A projected rise in home ownership, along with increasing demand for private health coverage are among the forces expected to drive growth in Papua New Guinea’s insurance sector. However, competitive pressures and global risks may also hamper the industry during the course of the year.
Though the number of registered insurers is small, the market relatively limited and take up rates for most forms of non-compulsory insurance low, competition is thriving and the sector profitable, with low loss ratios despite a recent uptick in fire claims. As of 2014, there were 14 licensed underwriters in the PNG insurance market, many with links to overseas companies.
Underwriters anticipate expansion in key policy classes due to rising vehicle sales, construction work as a result of government infrastructure investments and other business from state-owned enterprises. This comes despite growth slowing last year from double-digit figures in the five years to 2013. In life and superannuation, government efforts to promote indigenous SMEs should support expanding employee benefits and retirement savings products.
Penetration rates remain low in regional terms despite new entrants and product launches in 2014. The Bank of Papua New Guinea, which acts as the regulator for the life insurance component of the industry, estimates that only 2-5% of the nation’s businesses and population have some form of coverage, the lowest in the Pacific region and making PNG one of the least insured countries in the world.
One reason behind this trend is cultural factors, Inspac Limited CEO Ian Balfour told OBG, adding that the local population rely on family members for support rather than the financial sector. “The biggest obstacle to the growth of the industry continues to be the Wantok system in PNG, where people rely on their extended family as a safety net in case of trouble instead of transferring the balance sheet liabilities of their risks to professional underwriters,” Balfour said.
In a recent interview with the local media, Raka Taviri, the general manager of Life Insurance Corporation (PNG), echoed this sentiment. “Insurance is a normal concept for us in this country...(but) people shy away from filling forms; they don’t want to commit themselves,” Taviri said.
Some in the industry are calling on the government to do more to support the adoption of insurance. Johnson Tia, founder and director of the Pacific Assurance Group (PAG), said in early January that nationally-owned businesses often ceased operations due to disaster, fire or tribal fights. “The government really needs to be involved and appreciate that insurance is the backbone to economic development,” he said.
One segment earmarked for growth is the medical insurance category. Demand for private health insurance is rising due to higher income levels among the local population and an expanded expatriate community attracted by the growing hydrocarbons industry.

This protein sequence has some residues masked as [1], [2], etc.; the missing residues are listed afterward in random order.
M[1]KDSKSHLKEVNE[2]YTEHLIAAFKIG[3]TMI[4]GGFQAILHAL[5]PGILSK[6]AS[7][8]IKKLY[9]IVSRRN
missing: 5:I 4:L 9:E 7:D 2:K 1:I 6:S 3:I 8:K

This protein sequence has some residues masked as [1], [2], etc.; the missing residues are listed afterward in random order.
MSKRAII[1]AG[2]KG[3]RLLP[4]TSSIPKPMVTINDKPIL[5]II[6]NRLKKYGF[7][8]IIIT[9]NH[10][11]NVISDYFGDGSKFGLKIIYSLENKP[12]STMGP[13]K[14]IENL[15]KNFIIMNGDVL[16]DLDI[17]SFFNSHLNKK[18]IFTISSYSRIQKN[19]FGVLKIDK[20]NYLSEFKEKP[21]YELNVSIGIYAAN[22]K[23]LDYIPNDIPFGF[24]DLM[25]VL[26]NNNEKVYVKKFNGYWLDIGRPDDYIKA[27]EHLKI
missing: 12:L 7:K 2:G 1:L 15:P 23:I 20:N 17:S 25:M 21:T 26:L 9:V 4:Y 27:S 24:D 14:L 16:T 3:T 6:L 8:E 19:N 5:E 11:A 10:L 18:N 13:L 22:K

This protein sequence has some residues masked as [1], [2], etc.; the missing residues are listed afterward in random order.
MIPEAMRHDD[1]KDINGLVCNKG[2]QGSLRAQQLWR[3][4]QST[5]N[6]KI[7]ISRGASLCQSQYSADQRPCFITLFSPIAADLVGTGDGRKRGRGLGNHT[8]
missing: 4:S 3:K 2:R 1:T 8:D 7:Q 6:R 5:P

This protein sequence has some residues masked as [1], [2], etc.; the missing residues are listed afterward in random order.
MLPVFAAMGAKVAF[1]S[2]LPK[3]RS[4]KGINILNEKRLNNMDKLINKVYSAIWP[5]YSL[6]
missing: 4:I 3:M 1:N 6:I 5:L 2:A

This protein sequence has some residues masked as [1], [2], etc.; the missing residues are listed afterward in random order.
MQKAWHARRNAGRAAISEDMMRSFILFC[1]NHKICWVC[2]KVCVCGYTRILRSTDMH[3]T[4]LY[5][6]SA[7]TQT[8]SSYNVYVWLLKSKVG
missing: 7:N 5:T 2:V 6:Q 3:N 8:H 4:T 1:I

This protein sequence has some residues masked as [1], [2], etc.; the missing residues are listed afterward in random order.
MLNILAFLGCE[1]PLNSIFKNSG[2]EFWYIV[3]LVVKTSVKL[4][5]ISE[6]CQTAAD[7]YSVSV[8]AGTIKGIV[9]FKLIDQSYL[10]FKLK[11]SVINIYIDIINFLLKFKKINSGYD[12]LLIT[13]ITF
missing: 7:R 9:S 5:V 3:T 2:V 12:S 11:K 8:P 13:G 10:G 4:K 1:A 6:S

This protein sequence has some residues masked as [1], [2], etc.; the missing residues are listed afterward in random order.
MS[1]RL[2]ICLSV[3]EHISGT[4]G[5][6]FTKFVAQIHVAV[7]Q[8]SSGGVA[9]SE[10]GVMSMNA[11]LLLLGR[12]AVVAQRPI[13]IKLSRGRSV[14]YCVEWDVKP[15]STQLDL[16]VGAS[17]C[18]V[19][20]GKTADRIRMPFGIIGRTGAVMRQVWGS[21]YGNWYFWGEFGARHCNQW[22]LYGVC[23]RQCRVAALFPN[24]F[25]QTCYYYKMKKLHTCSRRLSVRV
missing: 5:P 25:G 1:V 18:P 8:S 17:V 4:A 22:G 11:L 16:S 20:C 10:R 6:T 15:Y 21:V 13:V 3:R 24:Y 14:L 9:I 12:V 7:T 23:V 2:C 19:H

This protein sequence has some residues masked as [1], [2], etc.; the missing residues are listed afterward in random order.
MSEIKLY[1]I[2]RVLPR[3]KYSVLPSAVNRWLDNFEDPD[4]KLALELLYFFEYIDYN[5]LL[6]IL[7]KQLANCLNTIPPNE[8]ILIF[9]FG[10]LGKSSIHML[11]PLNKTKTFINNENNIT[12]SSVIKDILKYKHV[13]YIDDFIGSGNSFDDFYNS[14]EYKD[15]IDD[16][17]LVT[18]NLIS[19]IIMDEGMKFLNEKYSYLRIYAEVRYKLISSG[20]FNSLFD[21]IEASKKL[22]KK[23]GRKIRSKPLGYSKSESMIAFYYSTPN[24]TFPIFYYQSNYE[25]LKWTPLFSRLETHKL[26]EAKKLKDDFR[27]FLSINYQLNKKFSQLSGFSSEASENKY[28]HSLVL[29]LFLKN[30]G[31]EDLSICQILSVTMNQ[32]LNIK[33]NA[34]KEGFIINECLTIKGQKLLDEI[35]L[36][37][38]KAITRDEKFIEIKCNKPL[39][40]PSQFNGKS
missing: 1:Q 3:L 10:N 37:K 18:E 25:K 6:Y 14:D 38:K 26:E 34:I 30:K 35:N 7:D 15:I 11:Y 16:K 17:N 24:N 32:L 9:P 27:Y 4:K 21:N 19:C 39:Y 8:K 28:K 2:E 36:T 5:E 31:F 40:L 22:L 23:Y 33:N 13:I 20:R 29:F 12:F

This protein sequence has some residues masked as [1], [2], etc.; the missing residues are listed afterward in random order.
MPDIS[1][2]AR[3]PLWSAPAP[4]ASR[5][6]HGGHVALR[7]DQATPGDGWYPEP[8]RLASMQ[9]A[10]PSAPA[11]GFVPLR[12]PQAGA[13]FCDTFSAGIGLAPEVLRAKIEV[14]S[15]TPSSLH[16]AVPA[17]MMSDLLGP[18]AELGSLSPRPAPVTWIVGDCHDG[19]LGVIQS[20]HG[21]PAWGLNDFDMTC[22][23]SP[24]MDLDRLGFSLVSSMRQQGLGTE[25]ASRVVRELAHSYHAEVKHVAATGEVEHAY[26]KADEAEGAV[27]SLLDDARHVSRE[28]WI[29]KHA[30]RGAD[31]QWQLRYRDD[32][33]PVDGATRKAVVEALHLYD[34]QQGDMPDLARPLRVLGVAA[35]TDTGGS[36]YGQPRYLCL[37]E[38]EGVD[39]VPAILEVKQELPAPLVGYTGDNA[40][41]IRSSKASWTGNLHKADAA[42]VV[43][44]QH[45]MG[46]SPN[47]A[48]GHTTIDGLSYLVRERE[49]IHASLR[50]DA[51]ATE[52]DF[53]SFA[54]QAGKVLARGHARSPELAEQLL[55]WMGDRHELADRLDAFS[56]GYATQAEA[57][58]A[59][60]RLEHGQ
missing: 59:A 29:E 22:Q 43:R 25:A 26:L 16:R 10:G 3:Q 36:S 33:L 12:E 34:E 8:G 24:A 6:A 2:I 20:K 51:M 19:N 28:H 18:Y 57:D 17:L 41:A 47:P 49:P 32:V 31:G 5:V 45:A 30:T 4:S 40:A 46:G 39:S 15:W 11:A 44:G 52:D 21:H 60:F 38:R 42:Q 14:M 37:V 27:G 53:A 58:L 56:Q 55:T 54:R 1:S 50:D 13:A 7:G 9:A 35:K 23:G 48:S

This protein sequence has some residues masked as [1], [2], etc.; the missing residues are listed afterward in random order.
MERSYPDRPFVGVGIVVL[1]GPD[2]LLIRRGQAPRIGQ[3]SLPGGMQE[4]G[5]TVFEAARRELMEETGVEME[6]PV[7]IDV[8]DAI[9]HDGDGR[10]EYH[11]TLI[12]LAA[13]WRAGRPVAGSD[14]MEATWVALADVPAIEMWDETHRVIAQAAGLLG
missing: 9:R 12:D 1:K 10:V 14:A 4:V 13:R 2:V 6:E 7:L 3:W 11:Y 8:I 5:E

Capital Insurance managing director Philip Tolley told OBG that there is an increasing momentum in the health component of the market. “There is a growing interest in medical coverage within the industry and that several companies are expanding within the segment,” he said.
PAG’s CEO Paul Affleck agreed that the segment will play an increasingly important role in its business. “Health products accounted for as much as 25% of the company’s activities in 2014 and it is by far the fastest growing segment within the group,” he told OBG.
Another boost to the sector could come from the property market, with an increasing rate of home ownership bringing with it higher demand for coverage. Though many analysts expect the PNG real estate market to remain flat in 2015, home ownership rates are forecast to rise, especially later in the year when a number of affordable housing developments will be rolled out.
However, the sector may suffer from wider economic trends. In an A.M. Best risk report on PNG, published last year, the insurance ratings agency said the sector, along with the rest of the PNG economy, could be affected by financial volatility and external global price and demand shocks due to its strong dependence on commodity exports. With international gas prices plunging late last year and into 2015, the pace of the economy is expected to slow, which could cool appetite for insurance.
The report showed that premiums in the insurance sector rose by 30% from 2012-2013, with the non-life sector dominating with premiums written worth an estimated $166m in 2013 compared with $8m in the life sector.
Another setback for domestic insurers is that some of the large industries operating in PNG have their risks insured offshore. While the mining and hydrocarbons sectors have expanded rapidly in recent years, the full impact of this growth has not flowed on to the insurance industry, with PNG’s international partners having their risk coverage underwritten in their own countries or spread over a number of markets.